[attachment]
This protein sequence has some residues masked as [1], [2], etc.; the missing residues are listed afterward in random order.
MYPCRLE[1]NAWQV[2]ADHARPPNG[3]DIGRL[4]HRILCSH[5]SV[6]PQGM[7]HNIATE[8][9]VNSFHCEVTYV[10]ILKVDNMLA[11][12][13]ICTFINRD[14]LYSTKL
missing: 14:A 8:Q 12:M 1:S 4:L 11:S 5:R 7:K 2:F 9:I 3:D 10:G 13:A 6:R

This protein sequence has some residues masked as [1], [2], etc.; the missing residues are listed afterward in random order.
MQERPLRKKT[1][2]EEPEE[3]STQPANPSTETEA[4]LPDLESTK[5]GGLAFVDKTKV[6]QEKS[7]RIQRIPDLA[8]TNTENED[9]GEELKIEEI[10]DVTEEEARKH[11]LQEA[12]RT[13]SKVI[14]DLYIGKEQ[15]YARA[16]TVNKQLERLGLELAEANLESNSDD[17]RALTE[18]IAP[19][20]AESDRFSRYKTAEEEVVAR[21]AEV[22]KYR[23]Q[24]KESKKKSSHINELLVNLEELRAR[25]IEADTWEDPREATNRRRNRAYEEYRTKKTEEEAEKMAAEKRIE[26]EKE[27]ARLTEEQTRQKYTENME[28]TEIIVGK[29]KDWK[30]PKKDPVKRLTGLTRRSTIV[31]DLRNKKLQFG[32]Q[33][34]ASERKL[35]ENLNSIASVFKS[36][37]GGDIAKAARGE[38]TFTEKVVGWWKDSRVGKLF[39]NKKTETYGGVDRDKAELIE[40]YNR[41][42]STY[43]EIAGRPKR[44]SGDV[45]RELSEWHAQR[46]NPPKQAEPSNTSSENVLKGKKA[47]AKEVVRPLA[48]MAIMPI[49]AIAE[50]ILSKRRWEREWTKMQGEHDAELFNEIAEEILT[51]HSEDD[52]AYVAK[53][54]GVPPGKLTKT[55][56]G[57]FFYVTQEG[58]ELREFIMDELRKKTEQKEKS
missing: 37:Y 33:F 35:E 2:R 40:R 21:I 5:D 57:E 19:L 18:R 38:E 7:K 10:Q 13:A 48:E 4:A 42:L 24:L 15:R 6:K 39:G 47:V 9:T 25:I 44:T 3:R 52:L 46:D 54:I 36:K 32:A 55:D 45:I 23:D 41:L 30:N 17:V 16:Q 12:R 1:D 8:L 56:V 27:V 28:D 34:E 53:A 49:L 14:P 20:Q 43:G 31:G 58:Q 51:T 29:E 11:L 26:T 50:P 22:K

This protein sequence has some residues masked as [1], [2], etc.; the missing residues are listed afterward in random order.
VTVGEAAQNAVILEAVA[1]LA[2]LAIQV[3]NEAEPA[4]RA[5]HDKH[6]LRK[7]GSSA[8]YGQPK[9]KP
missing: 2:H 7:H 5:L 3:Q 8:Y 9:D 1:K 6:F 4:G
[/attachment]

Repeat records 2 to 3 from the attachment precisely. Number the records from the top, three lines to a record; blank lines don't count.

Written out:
This protein sequence has some residues masked as [1], [2], etc.; the missing residues are listed afterward in random order.
MQERPLRKKT[1][2]EEPEE[3]STQPANPSTETEA[4]LPDLESTK[5]GGLAFVDKTKV[6]QEKS[7]RIQRIPDLA[8]TNTENED[9]GEELKIEEI[10]DVTEEEARKH[11]LQEA[12]RT[13]SKVI[14]DLYIGKEQ[15]YARA[16]TVNKQLERLGLELAEANLESNSDD[17]RALTE[18]IAP[19][20]AESDRFSRYKTAEEEVVAR[21]AEV[22]KYR[23]Q[24]KESKKKSSHINELLVNLEELRAR[25]IEADTWEDPREATNRRRNRAYEEYRTKKTEEEAEKMAAEKRIE[26]EKE[27]ARLTEEQTRQKYTENME[28]TEIIVGK[29]KDWK[30]PKKDPVKRLTGLTRRSTIV[31]DLRNKKLQFG[32]Q[33][34]ASERKL[35]ENLNSIASVFKS[36][37]GGDIAKAARGE[38]TFTEKVVGWWKDSRVGKLF[39]NKKTETYGGVDRDKAELIE[40]YNR[41][42]STY[43]EIAGRPKR[44]SGDV[45]RELSEWHAQR[46]NPPKQAEPSNTSSENVLKGKKA[47]AKEVVRPLA[48]MAIMPI[49]AIAE[50]ILSKRRWEREWTKMQGEHDAELFNEIAEEILT[51]HSEDD[52]AYVAK[53][54]GVPPGKLTKT[55][56]G[57]FFYVTQEG[58]ELREFIMDELRKKTEQKEKS
missing: 37:Y 33:F 35:E 2:R 40:R 21:I 5:D 57:E 19:L 18:R 38:E 7:K 10:Q 13:A 48:E 4:A 42:L 24:L 15:R 6:K 39:G 47:V 9:T 25:I 44:T 3:R 52:L 46:D 54:I 36:K 32:A 55:D 45:I 23:D 41:L 30:N 17:V 16:Q 12:R 1:D 8:L 56:V 27:V 28:D 34:E 53:A 49:L 14:P 20:Q 43:G 31:G 58:Q 51:T 29:E 11:L 26:T 50:P 22:K

This protein sequence has some residues masked as [1], [2], etc.; the missing residues are listed afterward in random order.
VTVGEAAQNAVILEAVA[1]LA[2]LAIQV[3]NEAEPA[4]RA[5]HDKH[6]LRK[7]GSSA[8]YGQPK[9]KP
missing: 2:H 7:H 5:L 3:Q 8:Y 9:D 1:K 6:F 4:G